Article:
The full approval only covers the two-dose protocol. Despite a recent US government vaccine booster announcement, the FDA is yet to authorize third doses to the general population. However, the full approval does open the door to off-label uses of the vaccine. This means doctors and clinicians can offer third doses to patients if they so choose.

It is hoped this approval helps convince those yet to be vaccinated to take the leap. A recent poll found 30 percent of unvaccinated adults cited a lack of full FDA approval as the reason they have not yet had a shot. Peter Marks, director of FDA’s Center for Biologics Evaluation and Research, says he hopes this full approval helps the public understand this vaccine is safe and effective.

“Our scientific and medical experts conducted an incredibly thorough and thoughtful evaluation of this vaccine,” says Marks. “We evaluated scientific data and information included in hundreds of thousands of pages, conducted our own analyses of Comirnaty’s safety and effectiveness, and performed a detailed assessment of the manufacturing processes, including inspections of the manufacturing facilities.”

The FDA’s full approval is also expected to lead to more large-scale organizations and businesses introducing vaccine mandates. While it is currently legal for businesses to require staff be vaccinated, many organizations have stated they would wait for full FDA approval before issuing mandates.

The Pentagon, for example, instantly announced a vaccine mandate for all military personnel following the FDA’s approval. This includes over one million active troops.

New York City also quickly followed the FDA announcement with a vaccine mandate for all public school teachers and staff. Encompassing almost 150,000 employees, the mandate requires all school employees, including contractors, to have a first vaccine dose by the end of September.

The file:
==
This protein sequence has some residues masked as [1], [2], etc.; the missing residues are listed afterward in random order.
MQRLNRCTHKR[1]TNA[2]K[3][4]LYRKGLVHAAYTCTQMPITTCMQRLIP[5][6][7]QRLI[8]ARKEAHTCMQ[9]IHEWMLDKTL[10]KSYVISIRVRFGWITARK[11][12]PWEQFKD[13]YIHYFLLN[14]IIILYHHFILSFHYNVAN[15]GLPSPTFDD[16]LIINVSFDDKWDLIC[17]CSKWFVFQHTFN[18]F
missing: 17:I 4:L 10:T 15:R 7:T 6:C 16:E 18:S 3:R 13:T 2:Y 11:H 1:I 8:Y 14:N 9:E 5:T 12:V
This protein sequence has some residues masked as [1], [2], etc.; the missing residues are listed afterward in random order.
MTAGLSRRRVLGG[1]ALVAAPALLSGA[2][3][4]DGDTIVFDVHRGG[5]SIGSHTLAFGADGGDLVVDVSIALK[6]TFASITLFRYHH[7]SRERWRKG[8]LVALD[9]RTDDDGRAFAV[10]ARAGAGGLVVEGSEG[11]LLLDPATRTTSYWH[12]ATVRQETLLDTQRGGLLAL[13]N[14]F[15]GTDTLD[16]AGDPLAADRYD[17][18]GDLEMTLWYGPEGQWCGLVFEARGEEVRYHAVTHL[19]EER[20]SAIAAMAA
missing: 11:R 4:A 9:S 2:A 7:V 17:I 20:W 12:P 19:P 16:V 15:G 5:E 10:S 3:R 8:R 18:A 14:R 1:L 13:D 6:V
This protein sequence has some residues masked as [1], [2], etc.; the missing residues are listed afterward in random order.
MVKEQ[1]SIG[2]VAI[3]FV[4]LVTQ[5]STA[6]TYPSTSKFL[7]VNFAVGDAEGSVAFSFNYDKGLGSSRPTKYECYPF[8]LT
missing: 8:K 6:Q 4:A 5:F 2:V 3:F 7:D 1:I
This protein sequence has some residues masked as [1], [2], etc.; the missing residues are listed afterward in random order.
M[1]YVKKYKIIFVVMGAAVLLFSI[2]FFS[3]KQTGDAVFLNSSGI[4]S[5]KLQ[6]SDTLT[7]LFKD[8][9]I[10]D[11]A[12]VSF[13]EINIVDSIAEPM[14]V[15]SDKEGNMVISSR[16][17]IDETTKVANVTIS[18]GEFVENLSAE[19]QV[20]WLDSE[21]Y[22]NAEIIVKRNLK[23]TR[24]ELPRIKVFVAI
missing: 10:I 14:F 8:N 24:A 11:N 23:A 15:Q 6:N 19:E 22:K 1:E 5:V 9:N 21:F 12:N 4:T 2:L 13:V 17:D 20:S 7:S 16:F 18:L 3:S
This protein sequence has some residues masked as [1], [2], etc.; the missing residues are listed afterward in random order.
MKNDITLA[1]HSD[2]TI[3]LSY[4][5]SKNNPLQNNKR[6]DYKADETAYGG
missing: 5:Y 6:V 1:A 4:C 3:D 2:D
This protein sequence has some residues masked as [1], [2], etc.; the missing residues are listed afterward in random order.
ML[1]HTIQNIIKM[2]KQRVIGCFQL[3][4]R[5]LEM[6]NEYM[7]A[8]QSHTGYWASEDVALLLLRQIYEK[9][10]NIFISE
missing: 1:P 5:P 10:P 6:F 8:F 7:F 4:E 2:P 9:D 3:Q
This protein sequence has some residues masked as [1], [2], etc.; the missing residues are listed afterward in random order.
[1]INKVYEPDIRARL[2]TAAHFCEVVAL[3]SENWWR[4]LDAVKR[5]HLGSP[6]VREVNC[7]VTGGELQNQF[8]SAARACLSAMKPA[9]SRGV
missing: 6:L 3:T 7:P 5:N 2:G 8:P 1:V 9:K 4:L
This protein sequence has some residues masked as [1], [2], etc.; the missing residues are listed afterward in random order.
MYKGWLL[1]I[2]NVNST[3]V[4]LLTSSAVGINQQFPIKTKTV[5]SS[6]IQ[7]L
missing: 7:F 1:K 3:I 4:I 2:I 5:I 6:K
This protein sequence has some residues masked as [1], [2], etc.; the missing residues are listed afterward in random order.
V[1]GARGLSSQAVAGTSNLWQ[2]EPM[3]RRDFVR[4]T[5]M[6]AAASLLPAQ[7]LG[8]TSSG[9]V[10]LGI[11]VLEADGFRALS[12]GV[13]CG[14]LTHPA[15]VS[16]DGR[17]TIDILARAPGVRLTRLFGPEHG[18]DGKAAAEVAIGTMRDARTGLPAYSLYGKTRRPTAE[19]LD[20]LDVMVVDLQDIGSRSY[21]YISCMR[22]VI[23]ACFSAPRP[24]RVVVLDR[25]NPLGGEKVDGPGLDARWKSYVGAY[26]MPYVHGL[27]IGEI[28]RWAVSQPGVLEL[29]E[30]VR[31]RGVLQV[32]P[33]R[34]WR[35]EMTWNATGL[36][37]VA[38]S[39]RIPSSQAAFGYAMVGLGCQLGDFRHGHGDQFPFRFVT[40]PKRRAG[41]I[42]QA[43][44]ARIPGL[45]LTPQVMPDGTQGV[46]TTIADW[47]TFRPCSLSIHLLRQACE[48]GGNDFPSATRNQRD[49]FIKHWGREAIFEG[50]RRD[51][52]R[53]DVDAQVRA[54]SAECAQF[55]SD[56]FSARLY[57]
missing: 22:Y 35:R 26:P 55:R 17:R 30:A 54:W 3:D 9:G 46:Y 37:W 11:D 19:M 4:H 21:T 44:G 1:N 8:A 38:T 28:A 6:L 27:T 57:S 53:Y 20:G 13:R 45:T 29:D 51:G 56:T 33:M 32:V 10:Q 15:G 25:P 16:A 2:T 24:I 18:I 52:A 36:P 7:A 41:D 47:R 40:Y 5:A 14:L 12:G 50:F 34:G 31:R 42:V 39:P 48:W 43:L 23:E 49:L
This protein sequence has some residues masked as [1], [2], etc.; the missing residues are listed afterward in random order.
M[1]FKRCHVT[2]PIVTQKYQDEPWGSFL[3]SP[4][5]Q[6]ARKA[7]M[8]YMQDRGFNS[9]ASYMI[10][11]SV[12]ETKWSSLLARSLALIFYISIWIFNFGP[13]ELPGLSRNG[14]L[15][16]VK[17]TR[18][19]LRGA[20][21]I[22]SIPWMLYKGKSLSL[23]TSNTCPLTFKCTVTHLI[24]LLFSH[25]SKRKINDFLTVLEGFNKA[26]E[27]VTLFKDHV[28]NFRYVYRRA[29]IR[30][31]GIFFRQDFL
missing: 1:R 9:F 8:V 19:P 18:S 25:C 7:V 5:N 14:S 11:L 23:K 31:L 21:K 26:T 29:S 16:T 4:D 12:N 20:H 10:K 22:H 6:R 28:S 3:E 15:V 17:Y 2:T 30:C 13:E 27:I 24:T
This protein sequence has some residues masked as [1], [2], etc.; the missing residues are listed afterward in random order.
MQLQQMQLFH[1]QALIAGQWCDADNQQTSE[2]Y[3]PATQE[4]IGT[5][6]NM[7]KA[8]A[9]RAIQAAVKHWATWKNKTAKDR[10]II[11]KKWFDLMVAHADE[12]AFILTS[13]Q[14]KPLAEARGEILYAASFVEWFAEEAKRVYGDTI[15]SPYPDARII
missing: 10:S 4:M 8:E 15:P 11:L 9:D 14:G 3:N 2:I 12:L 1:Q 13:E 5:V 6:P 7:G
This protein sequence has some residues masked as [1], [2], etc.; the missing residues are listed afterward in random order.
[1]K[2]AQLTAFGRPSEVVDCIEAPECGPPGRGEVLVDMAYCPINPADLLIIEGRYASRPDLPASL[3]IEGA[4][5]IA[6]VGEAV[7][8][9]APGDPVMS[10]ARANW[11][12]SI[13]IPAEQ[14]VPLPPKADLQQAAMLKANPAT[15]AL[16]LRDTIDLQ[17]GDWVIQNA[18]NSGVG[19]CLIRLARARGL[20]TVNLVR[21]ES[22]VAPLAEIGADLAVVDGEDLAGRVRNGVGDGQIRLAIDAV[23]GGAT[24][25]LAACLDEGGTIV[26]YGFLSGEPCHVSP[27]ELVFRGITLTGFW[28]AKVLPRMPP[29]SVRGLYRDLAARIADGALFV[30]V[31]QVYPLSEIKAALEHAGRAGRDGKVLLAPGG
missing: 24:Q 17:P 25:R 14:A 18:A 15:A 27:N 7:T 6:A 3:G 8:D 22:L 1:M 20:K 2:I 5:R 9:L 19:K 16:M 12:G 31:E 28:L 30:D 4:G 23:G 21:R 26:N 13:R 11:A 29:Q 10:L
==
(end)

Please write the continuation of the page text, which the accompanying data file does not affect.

Source: Pfizer, FDA

1 comment
1 comment
Karmudjun
Well now, can anyone explain how the FDA provides for our pharmaceutical safety in our health care marketplace? Starting before prohibition Congress recognized the need for industry oversight of medicines and foodstuffs. Prohibition lead to bathtub gin and wood alcohol poisoning. The FDA mandate has evolved to standardized trials and requirements which must be met for Emergency Authorization or for Full Approval of any drug. Congress has limited the scope of the FDA - they cannot demand anything of products labeled as supplements - but by the time something reaches EAU level (unless corporate bribes are involved) the "experimentation" process is long gone and efficacy is clear. Residual effects are the only thing the FDA requires and that is ongoing - they continue to monitor Polio Vaccines for residual effects so don't declare ongoing monitoring as a sign of "experimentation". Everyone is different and viruses have a very basic impact on almost every genome. While vaccines SHOULD have a very basic impact in a similar fashion - that isn't experimentation once authorized. It is 'due diligence' since everyone's enzyme makeup can be subtly different. Thank You Pfizer!